Manuscript leaf, Parisian ”Pocket Bible”, c.1250 with a scribal correction.

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The Book of Jeremiah.

“afflict not the stranger, the fatherless, and the widow, nor oppress them unjustly”

Recto: Latin text written in black ink on fine vellum in an extremely precise gothic minuscule script in two columns of 47 lines. Ruled in red, versal initials touched in red. Heading ‘RE’ (half of the abbreviated running title of ‘IERE’ (IEREMIAS), and chapter numbers in red and blue. One five-line initial ‘H’ and one two-line initial ‘V’ in blue and red with intricate red and blue penwork embellishments extending the full length of the page. Interestingly, in the right margin are words that the scribe originally omitted and has added later.  (see Notes).

Verso:   As Recto with the heading ‘IE’ and one two-line coloured initial ‘V’. The decorative penwork from the initial extends the length of the page, as Recto.

Origin:  Northern France, doubtless Paris.

Date: Mid-13th century, c. 1250.

Content:  The text on Recto beginning Chapter 22 at the red initial ‘H’ reads:

Haec dicit Dominus descende in domum regis Iuda et loqueris ibi verbum hoc et dices audi verbum Domini rex Iuda qui sedes super solium David tu et servi tui et populus tuus qui ingredimini per portas istas.

(Thus saith the Lord: Go down to the house of the king of Juda, and there thou shalt speak this word, And thou shalt say: Hear the word of the Lord, king of Juda, that sittest upon the throne of David: thou and thy servants, and thy people, who enter in by these gates.

Thus saith the Lord: Execute judgment and justice, and deliver him that is oppressed out of the hand of the oppressor: and afflict not the stranger, the fatherless, and the widow, nor oppress them unjustly: and shed not innocent blood in this place.)

Condition:   This 770 year old leaf is excellent condition.  The script shows no ink loss and the vellum remains clean and unblemished.  Vibrant colours. The bottom margin has been slightly trimmed, perhaps for a later re-binding, but unusually and pleasingly, the top margin with the running title is untrimmed.   Archivally mounted. Unconditionally guaranteed genuine.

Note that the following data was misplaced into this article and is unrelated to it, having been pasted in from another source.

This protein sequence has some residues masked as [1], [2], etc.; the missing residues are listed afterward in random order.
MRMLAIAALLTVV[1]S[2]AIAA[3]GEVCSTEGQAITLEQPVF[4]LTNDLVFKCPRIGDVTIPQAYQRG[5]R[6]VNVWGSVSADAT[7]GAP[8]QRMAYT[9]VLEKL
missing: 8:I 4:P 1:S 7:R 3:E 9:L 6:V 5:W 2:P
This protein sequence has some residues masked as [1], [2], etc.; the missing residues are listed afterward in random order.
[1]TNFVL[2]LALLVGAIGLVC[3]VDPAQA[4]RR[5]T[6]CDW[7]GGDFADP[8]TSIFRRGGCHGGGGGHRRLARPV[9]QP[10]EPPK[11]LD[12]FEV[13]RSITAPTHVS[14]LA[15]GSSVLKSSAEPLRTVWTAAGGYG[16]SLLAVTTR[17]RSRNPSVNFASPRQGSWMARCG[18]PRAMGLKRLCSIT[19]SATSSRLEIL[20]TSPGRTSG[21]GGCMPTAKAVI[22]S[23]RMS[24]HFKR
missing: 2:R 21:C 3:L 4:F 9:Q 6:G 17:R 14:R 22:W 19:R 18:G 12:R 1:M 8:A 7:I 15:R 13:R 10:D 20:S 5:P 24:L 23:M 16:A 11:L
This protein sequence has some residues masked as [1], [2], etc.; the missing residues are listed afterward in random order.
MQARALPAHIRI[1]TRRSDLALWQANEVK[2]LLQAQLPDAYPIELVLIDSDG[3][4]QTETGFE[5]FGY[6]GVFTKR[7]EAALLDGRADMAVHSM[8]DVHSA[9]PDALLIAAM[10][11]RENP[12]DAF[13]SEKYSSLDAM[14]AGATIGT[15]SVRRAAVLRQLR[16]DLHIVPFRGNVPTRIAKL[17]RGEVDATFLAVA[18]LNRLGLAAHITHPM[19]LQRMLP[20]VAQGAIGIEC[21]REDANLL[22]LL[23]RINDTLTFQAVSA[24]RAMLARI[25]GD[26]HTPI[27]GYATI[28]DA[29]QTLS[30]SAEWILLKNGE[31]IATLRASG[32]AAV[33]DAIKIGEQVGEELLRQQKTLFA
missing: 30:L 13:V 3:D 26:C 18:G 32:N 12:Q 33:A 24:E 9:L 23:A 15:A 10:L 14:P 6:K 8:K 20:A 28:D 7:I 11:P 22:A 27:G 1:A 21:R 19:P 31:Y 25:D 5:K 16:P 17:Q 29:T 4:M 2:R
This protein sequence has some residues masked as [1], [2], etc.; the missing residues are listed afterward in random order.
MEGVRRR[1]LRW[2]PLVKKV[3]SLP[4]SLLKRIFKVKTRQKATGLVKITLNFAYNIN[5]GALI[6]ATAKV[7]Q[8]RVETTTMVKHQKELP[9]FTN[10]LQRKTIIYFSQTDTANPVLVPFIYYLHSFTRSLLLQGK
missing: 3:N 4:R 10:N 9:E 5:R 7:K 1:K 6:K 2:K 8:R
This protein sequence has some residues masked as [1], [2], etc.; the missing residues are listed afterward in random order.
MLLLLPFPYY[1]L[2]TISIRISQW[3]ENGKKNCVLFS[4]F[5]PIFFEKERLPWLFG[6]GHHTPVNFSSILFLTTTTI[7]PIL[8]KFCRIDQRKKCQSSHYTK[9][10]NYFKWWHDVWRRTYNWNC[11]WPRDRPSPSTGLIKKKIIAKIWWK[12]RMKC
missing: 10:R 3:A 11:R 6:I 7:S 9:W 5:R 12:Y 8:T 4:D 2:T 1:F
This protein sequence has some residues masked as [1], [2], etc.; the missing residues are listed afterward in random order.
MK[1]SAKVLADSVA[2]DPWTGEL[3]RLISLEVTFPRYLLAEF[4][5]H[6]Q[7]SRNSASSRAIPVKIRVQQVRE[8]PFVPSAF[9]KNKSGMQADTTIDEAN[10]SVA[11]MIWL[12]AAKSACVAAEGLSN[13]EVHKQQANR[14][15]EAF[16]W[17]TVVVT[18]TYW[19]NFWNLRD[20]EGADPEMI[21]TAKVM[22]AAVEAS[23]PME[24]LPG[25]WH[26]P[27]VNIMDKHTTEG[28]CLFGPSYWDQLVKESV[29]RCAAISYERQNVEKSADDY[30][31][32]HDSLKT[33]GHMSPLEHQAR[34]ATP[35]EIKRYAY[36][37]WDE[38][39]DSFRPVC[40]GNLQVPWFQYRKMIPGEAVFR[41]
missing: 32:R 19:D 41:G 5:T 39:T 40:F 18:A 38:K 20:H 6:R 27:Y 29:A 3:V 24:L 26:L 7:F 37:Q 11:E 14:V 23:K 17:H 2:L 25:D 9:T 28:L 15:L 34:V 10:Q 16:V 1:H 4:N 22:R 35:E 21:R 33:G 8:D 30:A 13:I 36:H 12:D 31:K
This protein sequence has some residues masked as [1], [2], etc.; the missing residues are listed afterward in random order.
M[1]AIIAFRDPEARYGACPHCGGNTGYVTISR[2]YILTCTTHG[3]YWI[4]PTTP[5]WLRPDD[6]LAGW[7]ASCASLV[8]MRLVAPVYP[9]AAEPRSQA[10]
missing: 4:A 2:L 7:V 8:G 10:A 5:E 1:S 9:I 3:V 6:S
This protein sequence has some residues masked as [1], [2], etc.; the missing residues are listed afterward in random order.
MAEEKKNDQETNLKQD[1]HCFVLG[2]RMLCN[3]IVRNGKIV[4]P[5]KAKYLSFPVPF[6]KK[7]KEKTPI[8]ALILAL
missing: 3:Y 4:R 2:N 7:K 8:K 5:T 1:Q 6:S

Size: Leaf: approx. 165x130 mm.

Notes:   Scribal correction.  Verse 17 of Chapter 21 should read:

Et post haec ait Dominus dabo Sedeciam regem Iuda et servos eius et populum eius et qui derelicti sunt in civitate hac a peste et gladio et fame in manu Nabuchodonosor regis Babylonis et in manu inimicorum eorum et in manu quaerentium animam eorum et percutiet eos in ore gladii et non movebitur neque parcet nec miserebitur.

However the scribe originally omitted the words quaerentium animam eorum et percutiet and returned later to add them in the margin, indicating the point at which they should be inserted  in the text with a small oblique line.

The production of small format bibles flourished in Paris in the 13th century. They were known as “pocket Bibles” because they could be carried in the folds of the habits of itinerant friars. Written on extremely thin parchment in an extraordinarily tiny script, the codices were highly portable.  In order to reduce the thickness of the parchment, these bibles used calf skin produced north of the Alps which was able to be processed on both sides, whilst retaining its white colouring and quality.     It was impossible to detect the hair side from the flesh side on this vellum, making it an ideal parchment for the exceptionally fine writing required on these codices.

The parent book of this leaf was a high quality bible of the Crusades period, used for preaching of the Gospel around the medieval countryside or in the study of theology. It may have been first owned by a Dominican priest from an academic milieu, as wealthy Flemish Dominicans studied at the Parisian college of Saint-Jacques.

St. Jerome’s many biblical, ascetical, monastic, and theological works profoundly influenced the early Middle Ages.The production of Jerome’s Latin Vulgate Bible (405 A.D.) changed the Roman Empire, helped unify medieval Europe, and imbued a biblical knowledge and Christian world view by making the Bible accessible in what was the common (Vulgate) Latin language for the late classical era.

Item No:  MBI054

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